Many of the genes up-regulated by stress and ABA share significant homology with higher plant genes whose expression is ABA- and stress-regulated. The polypeptides encoded by these genes were used in blast searches of the plant protein database, and the gene products assigned functional categories following gene ontology analysis. The results of this analysis are summarized in Fig. 4, and the sequences of the polypeptides encoded by both up- and down-regulated genes are provided in Tables S1 and S2. A significant subset of the strongly up-regulated genes (n = 16) were found to contain amino acid sequence motifs characteristic of LEA proteins (Table 1). The majority of these have the characteristic signatures of group 3 LEA proteins, while two contain motifs typical of the group 2 (‘dehydrin’) gene family. Several other sequences have homology with higher plant proteins whose GenBank annotations directly associate their expression with ABA and abiotic stress treatments, including drought, cold and salt stresses (Table 2). Additionally, a number (n = 14) encode proteins with membrane association, involved in either signalling or transmembrane transport of solutes: an important feature of osmoregulation in response to water deficit stress in plants (Table 3). Ten genes encoded polypeptides with no significant homologues, and thus correspond to novel moss-specific genes. This category included the most strongly up-regulated gene (feature 5076) and a related transcript (feature 18538) up-regulated 16.8-fold and threefold by drought stress, respectively. The majority of genes down-regulated by drought stress encode chloroplast components, most being photosynthesis-associated (Fig. 4; n = 53).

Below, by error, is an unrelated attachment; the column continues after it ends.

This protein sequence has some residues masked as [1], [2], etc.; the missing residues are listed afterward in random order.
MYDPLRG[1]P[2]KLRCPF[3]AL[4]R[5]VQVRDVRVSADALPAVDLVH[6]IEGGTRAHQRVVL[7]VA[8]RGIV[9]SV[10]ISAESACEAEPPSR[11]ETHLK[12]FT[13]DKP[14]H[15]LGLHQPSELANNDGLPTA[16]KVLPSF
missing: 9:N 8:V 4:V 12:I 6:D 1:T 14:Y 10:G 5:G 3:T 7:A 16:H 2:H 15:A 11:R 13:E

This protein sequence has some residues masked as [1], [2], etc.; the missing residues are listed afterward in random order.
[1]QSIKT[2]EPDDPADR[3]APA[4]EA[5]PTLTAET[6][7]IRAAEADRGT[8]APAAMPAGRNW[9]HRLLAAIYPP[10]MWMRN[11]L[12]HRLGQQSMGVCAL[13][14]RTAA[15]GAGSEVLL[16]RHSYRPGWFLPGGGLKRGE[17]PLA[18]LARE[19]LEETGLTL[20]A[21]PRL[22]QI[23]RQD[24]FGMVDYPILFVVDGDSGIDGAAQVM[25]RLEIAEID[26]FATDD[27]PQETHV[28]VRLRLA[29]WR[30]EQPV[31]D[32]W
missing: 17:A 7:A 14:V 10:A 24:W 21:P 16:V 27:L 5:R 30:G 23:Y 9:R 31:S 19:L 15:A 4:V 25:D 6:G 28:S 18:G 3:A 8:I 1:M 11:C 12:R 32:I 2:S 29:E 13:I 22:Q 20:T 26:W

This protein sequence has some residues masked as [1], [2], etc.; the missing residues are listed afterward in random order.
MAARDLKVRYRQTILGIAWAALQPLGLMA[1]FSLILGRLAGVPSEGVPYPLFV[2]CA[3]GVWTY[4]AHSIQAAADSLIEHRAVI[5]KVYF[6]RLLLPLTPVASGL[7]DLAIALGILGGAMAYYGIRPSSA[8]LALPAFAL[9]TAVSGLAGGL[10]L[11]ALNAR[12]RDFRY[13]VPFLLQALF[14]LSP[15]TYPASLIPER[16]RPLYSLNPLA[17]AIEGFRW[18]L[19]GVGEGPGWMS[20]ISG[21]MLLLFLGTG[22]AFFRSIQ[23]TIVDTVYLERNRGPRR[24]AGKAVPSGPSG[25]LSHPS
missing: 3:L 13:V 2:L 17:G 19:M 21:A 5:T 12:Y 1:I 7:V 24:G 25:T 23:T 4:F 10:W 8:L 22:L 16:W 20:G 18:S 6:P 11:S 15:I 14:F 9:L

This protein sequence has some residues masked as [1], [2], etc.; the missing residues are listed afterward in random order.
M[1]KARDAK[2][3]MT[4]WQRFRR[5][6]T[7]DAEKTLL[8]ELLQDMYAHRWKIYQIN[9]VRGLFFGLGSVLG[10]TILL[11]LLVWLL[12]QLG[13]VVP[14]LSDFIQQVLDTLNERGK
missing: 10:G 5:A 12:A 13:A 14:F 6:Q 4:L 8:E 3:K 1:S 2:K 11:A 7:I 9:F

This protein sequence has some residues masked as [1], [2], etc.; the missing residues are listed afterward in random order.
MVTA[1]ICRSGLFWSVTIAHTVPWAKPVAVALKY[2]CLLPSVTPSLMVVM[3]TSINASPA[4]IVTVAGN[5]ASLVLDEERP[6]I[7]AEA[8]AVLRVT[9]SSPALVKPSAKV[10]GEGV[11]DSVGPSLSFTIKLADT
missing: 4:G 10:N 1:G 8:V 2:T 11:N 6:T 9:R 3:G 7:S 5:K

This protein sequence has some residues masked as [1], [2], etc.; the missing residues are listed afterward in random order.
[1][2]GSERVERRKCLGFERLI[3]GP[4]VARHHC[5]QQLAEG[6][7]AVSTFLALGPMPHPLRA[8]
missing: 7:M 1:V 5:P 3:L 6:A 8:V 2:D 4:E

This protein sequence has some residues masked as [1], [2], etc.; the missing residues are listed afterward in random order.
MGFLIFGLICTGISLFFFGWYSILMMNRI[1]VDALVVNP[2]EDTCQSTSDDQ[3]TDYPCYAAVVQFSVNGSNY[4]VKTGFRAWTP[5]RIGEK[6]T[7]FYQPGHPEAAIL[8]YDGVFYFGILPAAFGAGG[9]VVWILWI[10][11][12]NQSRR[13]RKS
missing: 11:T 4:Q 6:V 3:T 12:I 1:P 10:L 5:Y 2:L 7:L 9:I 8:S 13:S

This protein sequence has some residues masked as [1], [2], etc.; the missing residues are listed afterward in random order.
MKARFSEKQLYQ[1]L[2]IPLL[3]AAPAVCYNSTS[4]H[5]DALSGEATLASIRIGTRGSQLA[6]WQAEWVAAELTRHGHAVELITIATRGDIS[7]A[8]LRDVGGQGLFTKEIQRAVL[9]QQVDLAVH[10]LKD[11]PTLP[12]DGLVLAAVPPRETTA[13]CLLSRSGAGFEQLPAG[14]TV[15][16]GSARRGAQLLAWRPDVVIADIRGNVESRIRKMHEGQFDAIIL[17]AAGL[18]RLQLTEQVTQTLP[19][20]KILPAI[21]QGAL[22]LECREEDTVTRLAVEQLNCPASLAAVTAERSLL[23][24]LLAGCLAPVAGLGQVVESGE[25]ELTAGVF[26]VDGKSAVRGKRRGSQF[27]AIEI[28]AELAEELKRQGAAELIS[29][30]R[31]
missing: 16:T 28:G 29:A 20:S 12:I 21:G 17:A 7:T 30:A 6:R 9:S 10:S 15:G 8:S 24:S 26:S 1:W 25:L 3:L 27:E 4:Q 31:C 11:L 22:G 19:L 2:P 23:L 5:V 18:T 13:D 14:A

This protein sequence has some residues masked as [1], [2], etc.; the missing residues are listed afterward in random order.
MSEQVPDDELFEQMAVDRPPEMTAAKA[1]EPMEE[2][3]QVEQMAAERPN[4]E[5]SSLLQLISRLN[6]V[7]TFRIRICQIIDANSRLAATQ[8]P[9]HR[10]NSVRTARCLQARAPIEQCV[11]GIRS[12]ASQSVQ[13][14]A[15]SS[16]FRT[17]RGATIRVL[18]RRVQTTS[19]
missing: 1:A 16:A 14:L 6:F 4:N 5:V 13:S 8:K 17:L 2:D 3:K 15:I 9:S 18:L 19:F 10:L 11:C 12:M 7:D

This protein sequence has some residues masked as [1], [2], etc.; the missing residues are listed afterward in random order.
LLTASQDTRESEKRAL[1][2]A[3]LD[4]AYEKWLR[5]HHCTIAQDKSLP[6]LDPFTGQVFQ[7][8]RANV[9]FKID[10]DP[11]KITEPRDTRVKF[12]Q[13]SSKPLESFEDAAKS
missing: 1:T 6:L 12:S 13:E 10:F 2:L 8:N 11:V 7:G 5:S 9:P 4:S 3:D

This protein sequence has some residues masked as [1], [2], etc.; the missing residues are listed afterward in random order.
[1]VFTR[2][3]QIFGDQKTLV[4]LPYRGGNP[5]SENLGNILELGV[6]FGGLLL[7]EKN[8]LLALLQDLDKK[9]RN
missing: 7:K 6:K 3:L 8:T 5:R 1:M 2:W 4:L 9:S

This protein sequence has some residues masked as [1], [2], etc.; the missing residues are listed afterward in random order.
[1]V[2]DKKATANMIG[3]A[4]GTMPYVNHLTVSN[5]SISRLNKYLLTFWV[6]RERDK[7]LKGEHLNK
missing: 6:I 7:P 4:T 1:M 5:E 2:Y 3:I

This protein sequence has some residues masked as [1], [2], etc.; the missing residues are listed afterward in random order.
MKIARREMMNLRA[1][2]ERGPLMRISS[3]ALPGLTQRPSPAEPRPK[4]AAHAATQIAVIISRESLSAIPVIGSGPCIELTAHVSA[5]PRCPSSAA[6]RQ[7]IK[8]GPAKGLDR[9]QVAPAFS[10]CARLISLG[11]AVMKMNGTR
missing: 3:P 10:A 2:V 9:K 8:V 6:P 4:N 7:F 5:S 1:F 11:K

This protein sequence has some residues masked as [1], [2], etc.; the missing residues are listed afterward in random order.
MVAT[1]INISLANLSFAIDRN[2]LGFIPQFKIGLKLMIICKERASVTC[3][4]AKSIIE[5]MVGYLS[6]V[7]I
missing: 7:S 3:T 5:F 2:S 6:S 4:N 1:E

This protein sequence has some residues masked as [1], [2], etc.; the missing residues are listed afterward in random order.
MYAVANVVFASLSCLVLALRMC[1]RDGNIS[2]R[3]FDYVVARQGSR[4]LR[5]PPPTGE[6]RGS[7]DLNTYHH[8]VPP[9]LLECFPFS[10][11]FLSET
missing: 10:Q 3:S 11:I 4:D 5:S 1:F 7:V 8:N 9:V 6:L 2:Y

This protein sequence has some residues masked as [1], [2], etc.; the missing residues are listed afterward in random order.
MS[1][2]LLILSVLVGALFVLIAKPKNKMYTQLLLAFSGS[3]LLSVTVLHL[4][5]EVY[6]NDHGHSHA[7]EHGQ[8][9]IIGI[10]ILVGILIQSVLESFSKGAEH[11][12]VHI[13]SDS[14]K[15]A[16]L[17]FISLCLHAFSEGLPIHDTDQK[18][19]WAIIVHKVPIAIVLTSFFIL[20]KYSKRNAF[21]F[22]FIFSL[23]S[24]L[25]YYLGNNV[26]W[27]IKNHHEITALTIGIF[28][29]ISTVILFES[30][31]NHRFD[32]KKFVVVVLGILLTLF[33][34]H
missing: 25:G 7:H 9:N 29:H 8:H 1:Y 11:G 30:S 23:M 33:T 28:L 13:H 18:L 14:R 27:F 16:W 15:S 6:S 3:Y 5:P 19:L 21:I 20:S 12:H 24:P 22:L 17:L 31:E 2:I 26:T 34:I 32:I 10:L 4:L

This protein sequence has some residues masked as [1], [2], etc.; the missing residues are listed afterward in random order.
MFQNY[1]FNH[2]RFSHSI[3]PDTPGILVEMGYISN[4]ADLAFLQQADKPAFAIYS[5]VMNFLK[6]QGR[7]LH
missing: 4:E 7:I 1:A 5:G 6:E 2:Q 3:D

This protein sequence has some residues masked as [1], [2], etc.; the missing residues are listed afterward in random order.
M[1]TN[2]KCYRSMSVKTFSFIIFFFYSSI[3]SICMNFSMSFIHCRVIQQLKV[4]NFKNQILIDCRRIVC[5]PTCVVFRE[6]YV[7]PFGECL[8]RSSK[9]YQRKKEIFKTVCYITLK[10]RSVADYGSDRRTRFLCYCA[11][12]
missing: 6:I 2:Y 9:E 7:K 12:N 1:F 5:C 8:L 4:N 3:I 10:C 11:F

Figure 4. Functional categorization of up- and down-regulated genes. Conceptual translation of the up- and down-regulated genes was used to determine the polypeptide sequences of their products. blastp analysis of the plant protein database was used to identify their nearest homologues and their likely functions were further characterized by GO function searches. ABA, abscisic acid; LEA, late embryogenesis abundant; HSP, heat shock protein.

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Table 1. Physcomitrella late embryogenesis abundant (LEA) genes up-regulated by abscisic acid (ABA)- and stress treatment
FeatureProtein IDAMSDAnnotation
  • The up-regulation for each gene is indicated: A, ABA; M, 10% (w/v) mannitol; S, 0.3 m NaCl; D, dehydration to 84% fresh weight loss.

  • a

    Three identical tandemly arrayed genes recognize chip feature 11860: see Table 5.

  • b

    This chip feature was designed from an incompletely spliced transcript and thus has reduced identity with the mature mRNA.

155571665666.425.613.09 7.61Group 3 LEA
180081665667.654.103.2015.95Duplicate of above
19261b1665662.51   3.04Duplicate of above
11860228647a6.993.17  4.49Group 3
102522119986.462.51  9.37Group 3
152871733313.593.082.44 3.97Group 2 LEA
81282286683.53   4.77Group 3
28042286692.84   7.22Group 3